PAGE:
Cleveland Cavaliers select Anthony Bennett first overall in 2013 NBA draft

UNLV's Anthony Bennett reacts after hitting a three-point

UNLV's Anthony Bennett reacts after hitting a three-point basket against CSU Bakersfield in the first half of an NCAA college basketball game. (Jan. 5, 2013) (Credit: AP)

Wasn't such an easy decision this time around, huh, Cleveland?

There wasn't a no-brainer available like LeBron James, whom the Cavaliers took first overall in 2003. There wasn't even a safe bet like Kyrie Irving, whom they took first overall in 2011.

This was a "he's good, but . . ." type of draft class.

The original presumed first pick, Nerlens Noel? He's good at blocking shots but limited offensively and is recovering from a torn ACL.

The more recently presumed first pick, Alex Len? He's good with his back to the basket but might not provide the inside presence expected of a 7-footer.

They're both good, but neither ended up being the first pick.

The Cavs surprised many by selecting Anthony Bennett, a 6-7 power forward out of UNLV, with the first pick in the 2013 NBA draft Thursday night at Barclays Center.

"I'm just as surprised as everybody else," he said. "I heard everything was up for grabs. But I'm just real happy, glad that I have this opportunity."

Bennett, who is recovering from a torn rotator cuff, averaged 16.1 points and 8.1 rebounds in his lone season at UNLV. He is the first Canadian to be selected first overall.

With the second pick, Orlando selected Victor Oladipo to join its rebuilding process. A shooting guard and lockdown perimeter defender, he spent three years at Indiana. "I'm just glad they chose me so I could be a part of that," he said.

Otto Porter Jr., the Big East Player of the Year out of Georgetown, went third to Washington. Oladipo's Hoosiers teammate, Cody Zeller, was picked fourth by Charlotte.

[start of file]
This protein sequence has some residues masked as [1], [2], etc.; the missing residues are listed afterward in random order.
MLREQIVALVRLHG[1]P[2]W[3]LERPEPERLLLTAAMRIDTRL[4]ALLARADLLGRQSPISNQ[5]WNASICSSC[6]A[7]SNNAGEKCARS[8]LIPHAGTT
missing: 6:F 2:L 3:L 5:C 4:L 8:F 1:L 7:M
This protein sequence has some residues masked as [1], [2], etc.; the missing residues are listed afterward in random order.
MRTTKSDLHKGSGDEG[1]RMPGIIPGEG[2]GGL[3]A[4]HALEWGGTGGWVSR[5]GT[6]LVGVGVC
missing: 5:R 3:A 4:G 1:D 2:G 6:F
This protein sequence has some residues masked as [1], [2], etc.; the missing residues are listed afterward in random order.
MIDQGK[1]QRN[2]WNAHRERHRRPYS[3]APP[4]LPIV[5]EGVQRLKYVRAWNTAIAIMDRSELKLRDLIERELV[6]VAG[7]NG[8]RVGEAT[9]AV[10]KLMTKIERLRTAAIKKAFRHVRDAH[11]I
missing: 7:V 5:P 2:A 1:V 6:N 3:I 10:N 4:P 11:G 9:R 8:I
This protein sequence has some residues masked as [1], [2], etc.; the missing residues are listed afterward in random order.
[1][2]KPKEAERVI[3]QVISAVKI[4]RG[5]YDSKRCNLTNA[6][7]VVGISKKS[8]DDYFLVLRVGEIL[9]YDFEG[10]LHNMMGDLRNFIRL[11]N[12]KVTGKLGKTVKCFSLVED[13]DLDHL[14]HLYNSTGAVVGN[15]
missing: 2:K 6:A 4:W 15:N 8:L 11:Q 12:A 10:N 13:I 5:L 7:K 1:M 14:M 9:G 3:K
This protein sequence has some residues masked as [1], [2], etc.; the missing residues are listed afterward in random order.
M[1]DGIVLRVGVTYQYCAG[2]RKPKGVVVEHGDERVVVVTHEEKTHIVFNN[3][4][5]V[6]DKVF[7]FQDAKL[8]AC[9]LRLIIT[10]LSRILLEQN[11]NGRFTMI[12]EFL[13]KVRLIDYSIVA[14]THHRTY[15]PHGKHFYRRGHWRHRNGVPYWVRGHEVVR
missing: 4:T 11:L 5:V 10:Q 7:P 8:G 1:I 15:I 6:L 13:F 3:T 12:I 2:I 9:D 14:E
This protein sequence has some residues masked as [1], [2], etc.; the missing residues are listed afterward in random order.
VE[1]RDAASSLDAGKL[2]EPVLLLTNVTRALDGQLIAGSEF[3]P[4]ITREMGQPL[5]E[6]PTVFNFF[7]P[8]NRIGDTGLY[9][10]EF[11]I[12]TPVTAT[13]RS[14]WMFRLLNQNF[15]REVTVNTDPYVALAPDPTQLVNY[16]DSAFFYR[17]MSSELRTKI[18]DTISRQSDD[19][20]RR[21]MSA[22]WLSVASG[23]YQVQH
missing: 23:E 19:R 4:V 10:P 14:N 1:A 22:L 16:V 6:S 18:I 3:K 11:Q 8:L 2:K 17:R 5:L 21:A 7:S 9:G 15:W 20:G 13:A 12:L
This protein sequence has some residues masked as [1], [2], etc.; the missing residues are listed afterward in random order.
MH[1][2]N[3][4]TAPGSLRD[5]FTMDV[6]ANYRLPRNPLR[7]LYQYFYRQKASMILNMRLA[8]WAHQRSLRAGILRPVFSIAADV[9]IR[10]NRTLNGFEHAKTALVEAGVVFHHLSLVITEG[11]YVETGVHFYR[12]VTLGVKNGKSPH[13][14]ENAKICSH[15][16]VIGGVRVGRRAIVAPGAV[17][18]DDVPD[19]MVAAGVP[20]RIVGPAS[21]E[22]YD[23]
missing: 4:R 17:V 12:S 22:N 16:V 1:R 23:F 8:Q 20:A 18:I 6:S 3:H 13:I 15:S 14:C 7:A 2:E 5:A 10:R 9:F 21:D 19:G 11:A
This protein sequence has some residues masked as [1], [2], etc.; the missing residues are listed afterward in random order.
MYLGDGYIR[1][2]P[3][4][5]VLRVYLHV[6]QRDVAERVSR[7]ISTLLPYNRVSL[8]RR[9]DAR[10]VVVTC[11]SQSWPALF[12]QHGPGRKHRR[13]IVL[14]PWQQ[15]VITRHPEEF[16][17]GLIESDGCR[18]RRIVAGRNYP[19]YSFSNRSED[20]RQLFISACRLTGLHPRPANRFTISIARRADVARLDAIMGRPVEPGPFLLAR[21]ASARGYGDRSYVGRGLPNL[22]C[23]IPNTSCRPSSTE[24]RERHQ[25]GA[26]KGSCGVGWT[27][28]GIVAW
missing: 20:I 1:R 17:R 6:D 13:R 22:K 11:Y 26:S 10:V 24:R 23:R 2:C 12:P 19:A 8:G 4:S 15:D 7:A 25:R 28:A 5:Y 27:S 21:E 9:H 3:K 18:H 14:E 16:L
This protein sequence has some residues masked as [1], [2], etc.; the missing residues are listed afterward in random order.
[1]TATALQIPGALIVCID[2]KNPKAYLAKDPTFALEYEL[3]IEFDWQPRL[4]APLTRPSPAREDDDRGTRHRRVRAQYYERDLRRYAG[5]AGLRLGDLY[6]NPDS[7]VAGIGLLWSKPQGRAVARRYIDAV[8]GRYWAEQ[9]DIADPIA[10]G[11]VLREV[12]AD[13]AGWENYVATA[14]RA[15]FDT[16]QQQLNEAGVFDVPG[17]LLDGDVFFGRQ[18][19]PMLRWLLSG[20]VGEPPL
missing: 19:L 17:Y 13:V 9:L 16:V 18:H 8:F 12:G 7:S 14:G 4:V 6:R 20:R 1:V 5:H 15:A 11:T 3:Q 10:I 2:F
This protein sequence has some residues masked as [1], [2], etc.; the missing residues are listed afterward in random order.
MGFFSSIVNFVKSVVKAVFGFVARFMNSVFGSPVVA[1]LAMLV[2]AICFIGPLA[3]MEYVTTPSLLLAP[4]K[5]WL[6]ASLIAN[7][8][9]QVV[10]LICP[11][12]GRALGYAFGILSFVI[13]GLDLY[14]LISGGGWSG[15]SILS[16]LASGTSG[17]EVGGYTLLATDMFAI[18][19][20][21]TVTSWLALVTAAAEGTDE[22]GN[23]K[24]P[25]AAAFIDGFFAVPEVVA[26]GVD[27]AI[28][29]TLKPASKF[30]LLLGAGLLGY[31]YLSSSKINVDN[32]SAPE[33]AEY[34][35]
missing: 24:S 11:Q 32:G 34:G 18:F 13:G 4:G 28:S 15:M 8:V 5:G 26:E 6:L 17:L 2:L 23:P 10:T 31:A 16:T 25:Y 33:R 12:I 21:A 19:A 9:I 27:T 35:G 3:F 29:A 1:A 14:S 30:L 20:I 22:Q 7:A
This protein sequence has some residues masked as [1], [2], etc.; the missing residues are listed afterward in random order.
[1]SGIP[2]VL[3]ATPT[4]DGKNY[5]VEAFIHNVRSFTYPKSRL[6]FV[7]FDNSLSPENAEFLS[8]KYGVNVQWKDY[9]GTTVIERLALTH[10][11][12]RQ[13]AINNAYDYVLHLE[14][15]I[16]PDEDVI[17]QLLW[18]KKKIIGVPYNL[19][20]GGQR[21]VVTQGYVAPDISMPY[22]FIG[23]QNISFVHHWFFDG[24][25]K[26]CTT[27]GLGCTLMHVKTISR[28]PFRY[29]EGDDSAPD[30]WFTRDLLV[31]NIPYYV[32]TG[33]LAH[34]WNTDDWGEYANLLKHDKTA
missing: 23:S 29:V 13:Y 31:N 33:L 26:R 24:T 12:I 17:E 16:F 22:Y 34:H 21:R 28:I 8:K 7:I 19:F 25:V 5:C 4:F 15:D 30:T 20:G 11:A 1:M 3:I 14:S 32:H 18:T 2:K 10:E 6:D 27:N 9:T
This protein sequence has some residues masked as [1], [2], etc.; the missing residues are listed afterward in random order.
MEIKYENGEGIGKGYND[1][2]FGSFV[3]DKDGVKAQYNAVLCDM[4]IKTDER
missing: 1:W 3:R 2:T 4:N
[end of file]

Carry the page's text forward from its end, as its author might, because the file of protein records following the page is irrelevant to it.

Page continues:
Nothing better exemplified the volatility of a draft clouded by uncertainty than the drop of Noel and Len.

Len, a 7-1 center out of Maryland whose stock rose recently despite a stress fracture in an ankle, ended up going fifth to Phoenix. Noel, a 6-11 power forward out of Kentucky who had his freshman season cut short when he tore the ACL in his left knee in February, was selected next by New Orleans.

A reported trade was in the works sending Noel and a protected 2014 draft pick to Philadelphia for All-Star point guard Jrue Holiday. The 76ers drafted Syracuse point guard Michael Carter-Williams with the 11th pick.

"It shows how much confidence they have in me," Noel said of the potential trade. "I'm really just staying positive through this and looking to get down there and work hard."

Ben McLemore, considered a potential top-two pick, dropped to Sacramento at seven. Michigan's Trey Burke, the national player of the year, was picked ninth by Minnesota and traded to Utah for Shabazz Muhammad (14th pick) and Gorgui Dieng (21st pick). Lehigh's C.J. McCollum was taken 10th by Portland.

In an unpredictable draft, Bennett's perceived NBA readiness might have made him the first pick. "I would say I'm pro-ready," he said. "But at the same time, there's a lot of things I need to work on."

He's good, but . . .

Surprise for Stern. Commissioner David Stern received a standing ovation while announcing the final pick of his final draft. He then was joined at the podium by Hakeem Olajuwon, the first pick Stern ever announced -- wearing a red bow tie just as he did on draft night in 1984.

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